Fans of the story, Alice in Wonderland, will remember how the Cheshire Cat answered Alice when she asked him which way to go. He answered, “If you don't know where you are going, any road will get you there.” What the Cheshire Cat meant was if you lack an objective, then you have no destination in mind; if there is no purpose there is no goal.
The same can be said for third-party risk management (TPRM). When working with vendors, suppliers and other third parties, it is critical to define and agree on each relationship’s objectives and overarching goal (i.e., the “destination”) from the start. Following TPRM best practices during the due diligence and onboarding phases can help you predict whether a new third party is capable of delivering against their objectives – and hopefully avoid major headaches down the road.
Once you begin any journey, it’s important to regularly check your bearings to make sure you are on the right course. Unfortunately, many third-party relationships fail to reach their objectives after the initial contract is signed. To stay on track, it’s critical to monitor each vendor’s performance against objectives and service level agreements (SLAs) throughout the relationship.
Here are some practical steps for managing vendor performance and SLAs to ensure productive, secure and lasting third-party relationships:
This is the foundation. Each third-party relationship should have clearly defined and documented objectives and goals from the outset.
Some relationships are flat with a straightforward, singular purpose, while others are complex with several layers of contracts and SLAs. For example, one firm I advised had 5,000 suppliers across a total of 20,000 facilities – with each supplier having 1-50 facilities. In this case, both performance and risk were measured at both the supplier and facility levels. One the other hand, a global bank I worked with had an outsourcing relationship with a single service provider, but that one relationship had over 100 different contracts and service level agreements associated with it.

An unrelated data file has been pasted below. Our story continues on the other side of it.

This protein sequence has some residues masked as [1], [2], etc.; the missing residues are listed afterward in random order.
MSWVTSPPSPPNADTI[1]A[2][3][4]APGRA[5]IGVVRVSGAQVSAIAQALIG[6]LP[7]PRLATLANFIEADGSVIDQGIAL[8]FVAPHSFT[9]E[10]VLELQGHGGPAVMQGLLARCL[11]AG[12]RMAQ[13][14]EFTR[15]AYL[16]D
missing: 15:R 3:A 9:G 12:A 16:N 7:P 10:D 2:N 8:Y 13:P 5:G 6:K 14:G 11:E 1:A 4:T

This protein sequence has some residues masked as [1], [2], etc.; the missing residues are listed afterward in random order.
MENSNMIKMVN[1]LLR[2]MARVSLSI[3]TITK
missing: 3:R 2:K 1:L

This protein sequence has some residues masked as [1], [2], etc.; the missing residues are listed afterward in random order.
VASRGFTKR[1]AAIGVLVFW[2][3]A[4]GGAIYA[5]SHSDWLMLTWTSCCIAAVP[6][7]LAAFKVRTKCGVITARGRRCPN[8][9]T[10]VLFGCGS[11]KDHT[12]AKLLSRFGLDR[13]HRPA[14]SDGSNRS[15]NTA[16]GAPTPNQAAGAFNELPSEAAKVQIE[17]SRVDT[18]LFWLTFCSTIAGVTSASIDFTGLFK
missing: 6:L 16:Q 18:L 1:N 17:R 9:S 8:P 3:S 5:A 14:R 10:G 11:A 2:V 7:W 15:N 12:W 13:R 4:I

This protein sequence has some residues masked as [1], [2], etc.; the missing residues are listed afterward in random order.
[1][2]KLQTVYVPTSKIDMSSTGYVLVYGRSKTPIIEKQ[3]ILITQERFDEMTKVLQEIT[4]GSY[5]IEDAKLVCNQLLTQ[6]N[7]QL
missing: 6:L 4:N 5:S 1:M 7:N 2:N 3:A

The next step is to clearly dissect the contracts and SLAs to establish and define key performance indicators (KPIs) to measure positive and negative delivery against the contracts and service-level agreements.
Risk, as defined in ISO 31000, is the effect of uncertainty on objectives. Once KPIs are in place, establish key risk indicators (KRIs) to monitor for control failures, adverse events and security exposures that might disrupt the third party’s ability to deliver on its objectives and/or adhere to agreed-upon service levels.
To provide value, vendor performance monitoring needs to produce real-time insights and metrics. Ensure your performance monitoring processes are backed by reporting and dashboards that delivery visibility into KPIs and KRIs in the context of specific contracts and service-level agreements. This will enable you to make better informed decisions and empower you to collaborate with vendors on making necessary adjustments to meet your objectives.
Following these steps will help your organization to be more agile and resilient. Agility enables you to scale and increase value from high-performing relationships, while resiliency enables you to minimize loss or damage in an under-performing relationship.
I recommend integrating vendor performance and SLA management with third-party risk and compliance assessments. After all, a vendor that delivers on contracts and SLAs might still expose your organization to data breaches or violate policies related to ABAC, ESG, Modern Slavery, or other business risks.